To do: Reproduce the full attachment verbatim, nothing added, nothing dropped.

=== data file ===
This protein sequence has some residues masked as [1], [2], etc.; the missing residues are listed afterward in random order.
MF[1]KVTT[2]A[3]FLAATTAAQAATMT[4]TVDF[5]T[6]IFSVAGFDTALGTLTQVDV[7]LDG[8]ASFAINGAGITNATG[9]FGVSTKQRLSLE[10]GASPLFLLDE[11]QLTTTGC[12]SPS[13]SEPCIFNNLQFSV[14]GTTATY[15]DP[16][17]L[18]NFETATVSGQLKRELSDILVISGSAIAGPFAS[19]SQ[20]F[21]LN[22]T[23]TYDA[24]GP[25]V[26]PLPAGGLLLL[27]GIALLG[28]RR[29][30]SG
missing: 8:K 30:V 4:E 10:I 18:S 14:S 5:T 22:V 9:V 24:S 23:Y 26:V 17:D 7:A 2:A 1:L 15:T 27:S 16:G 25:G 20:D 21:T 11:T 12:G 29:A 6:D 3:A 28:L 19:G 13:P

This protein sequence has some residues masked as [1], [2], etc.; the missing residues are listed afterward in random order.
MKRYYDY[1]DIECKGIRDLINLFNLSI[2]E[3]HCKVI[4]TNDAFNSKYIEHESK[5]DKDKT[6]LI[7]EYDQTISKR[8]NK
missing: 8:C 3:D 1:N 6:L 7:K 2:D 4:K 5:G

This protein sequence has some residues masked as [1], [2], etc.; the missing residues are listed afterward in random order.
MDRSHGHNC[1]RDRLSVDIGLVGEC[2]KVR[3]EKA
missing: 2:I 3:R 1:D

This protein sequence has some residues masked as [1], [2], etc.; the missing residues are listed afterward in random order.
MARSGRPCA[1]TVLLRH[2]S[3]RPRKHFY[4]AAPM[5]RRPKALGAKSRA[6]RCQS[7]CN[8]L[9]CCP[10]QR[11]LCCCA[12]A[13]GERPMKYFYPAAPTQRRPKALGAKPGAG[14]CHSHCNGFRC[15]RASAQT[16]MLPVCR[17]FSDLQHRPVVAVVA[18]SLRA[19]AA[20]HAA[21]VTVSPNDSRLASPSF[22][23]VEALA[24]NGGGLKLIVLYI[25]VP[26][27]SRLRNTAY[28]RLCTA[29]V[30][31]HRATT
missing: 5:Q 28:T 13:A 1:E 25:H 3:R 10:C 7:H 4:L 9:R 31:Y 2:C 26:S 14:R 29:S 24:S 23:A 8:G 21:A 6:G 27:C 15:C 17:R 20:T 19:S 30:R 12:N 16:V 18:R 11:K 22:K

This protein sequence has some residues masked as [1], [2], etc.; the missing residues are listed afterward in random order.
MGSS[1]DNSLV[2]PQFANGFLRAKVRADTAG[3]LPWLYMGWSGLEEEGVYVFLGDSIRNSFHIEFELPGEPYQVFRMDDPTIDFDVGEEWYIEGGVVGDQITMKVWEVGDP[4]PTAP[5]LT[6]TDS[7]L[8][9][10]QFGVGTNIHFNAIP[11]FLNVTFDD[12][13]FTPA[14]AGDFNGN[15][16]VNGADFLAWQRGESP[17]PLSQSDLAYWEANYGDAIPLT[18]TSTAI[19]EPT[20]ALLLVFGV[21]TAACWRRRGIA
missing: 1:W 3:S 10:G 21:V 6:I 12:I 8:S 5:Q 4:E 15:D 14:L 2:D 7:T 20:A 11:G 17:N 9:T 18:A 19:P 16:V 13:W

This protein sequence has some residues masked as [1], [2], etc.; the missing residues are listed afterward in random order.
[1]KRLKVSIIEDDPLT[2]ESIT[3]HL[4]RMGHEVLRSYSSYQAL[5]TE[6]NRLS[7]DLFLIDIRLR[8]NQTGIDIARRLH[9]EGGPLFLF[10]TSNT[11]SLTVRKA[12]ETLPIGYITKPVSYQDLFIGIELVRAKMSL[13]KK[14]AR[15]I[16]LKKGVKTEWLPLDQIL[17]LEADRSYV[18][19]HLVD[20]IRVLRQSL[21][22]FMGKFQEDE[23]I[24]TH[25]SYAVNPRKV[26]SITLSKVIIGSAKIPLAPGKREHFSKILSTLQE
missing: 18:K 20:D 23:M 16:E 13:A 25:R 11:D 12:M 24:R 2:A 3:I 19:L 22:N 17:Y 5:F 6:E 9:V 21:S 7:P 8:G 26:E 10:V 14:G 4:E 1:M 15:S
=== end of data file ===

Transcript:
This protein sequence has some residues masked as [1], [2], etc.; the missing residues are listed afterward in random order.
MF[1]KVTT[2]A[3]FLAATTAAQAATMT[4]TVDF[5]T[6]IFSVAGFDTALGTLTQVDV[7]LDG[8]ASFAINGAGITNATG[9]FGVSTKQRLSLE[10]GASPLFLLDE[11]QLTTTGC[12]SPS[13]SEPCIFNNLQFSV[14]GTTATY[15]DP[16][17]L[18]NFETATVSGQLKRELSDILVISGSAIAGPFAS[19]SQ[20]F[21]LN[22]T[23]TYDA[24]GP[25]V[26]PLPAGGLLLL[27]GIALLG[28]RR[29][30]SG
missing: 8:K 30:V 4:E 10:I 18:S 14:S 5:T 22:V 9:V 24:S 23:Y 26:V 17:D 7:A 2:A 1:L 15:T 27:S 16:G 25:G 20:D 21:T 11:T 12:G 29:A 6:D 3:A 28:L 19:G 13:P

This protein sequence has some residues masked as [1], [2], etc.; the missing residues are listed afterward in random order.
MKRYYDY[1]DIECKGIRDLINLFNLSI[2]E[3]HCKVI[4]TNDAFNSKYIEHESK[5]DKDKT[6]LI[7]EYDQTISKR[8]NK
missing: 8:C 3:D 1:N 6:L 7:K 2:D 4:K 5:G

This protein sequence has some residues masked as [1], [2], etc.; the missing residues are listed afterward in random order.
MDRSHGHNC[1]RDRLSVDIGLVGEC[2]KVR[3]EKA
missing: 2:I 3:R 1:D

This protein sequence has some residues masked as [1], [2], etc.; the missing residues are listed afterward in random order.
MARSGRPCA[1]TVLLRH[2]S[3]RPRKHFY[4]AAPM[5]RRPKALGAKSRA[6]RCQS[7]CN[8]L[9]CCP[10]QR[11]LCCCA[12]A[13]GERPMKYFYPAAPTQRRPKALGAKPGAG[14]CHSHCNGFRC[15]RASAQT[16]MLPVCR[17]FSDLQHRPVVAVVA[18]SLRA[19]AA[20]HAA[21]VTVSPNDSRLASPSF[22][23]VEALA[24]NGGGLKLIVLYI[25]VP[26][27]SRLRNTAY[28]RLCTA[29]V[30][31]HRATT
missing: 5:Q 28:T 13:A 1:E 25:H 3:R 10:C 7:H 4:L 9:R 31:Y 2:C 26:S 14:R 29:S 24:S 23:A 8:G 21:A 6:G 27:C 15:C 17:R 20:T 19:S 30:R 12:N 16:V 18:R 11:K 22:K

This protein sequence has some residues masked as [1], [2], etc.; the missing residues are listed afterward in random order.
MGSS[1]DNSLV[2]PQFANGFLRAKVRADTAG[3]LPWLYMGWSGLEEEGVYVFLGDSIRNSFHIEFELPGEPYQVFRMDDPTIDFDVGEEWYIEGGVVGDQITMKVWEVGDP[4]PTAP[5]LT[6]TDS[7]L[8][9][10]QFGVGTNIHFNAIP[11]FLNVTFDD[12][13]FTPA[14]AGDFNGN[15][16]VNGADFLAWQRGESP[17]PLSQSDLAYWEANYGDAIPLT[18]TSTAI[19]EPT[20]ALLLVFGV[21]TAACWRRRGIA
missing: 1:W 3:S 10:G 21:V 6:I 12:I 8:S 5:Q 4:E 15:D 14:L 2:D 7:T 20:A 11:G 17:N 9:T 18:A 19:P 16:V 13:W

This protein sequence has some residues masked as [1], [2], etc.; the missing residues are listed afterward in random order.
[1]KRLKVSIIEDDPLT[2]ESIT[3]HL[4]RMGHEVLRSYSSYQAL[5]TE[6]NRLS[7]DLFLIDIRLR[8]NQTGIDIARRLH[9]EGGPLFLF[10]TSNT[11]SLTVRKA[12]ETLPIGYITKPVSYQDLFIGIELVRAKMSL[13]KK[14]AR[15]I[16]LKKGVKTEWLPLDQIL[17]LEADRSYV[18][19]HLVD[20]IRVLRQSL[21][22]FMGKFQEDE[23]I[24]TH[25]SYAVNPRKV[26]SITLSKVIIGSAKIPLAPGKREHFSKILSTLQE
missing: 18:K 20:D 23:M 16:E 13:A 25:R 11:D 12:M 24:R 2:A 3:I 19:L 22:N 17:Y 5:F 6:E 9:V 21:S 7:P 8:G 26:E 10:V 14:G 4:E 1:M 15:S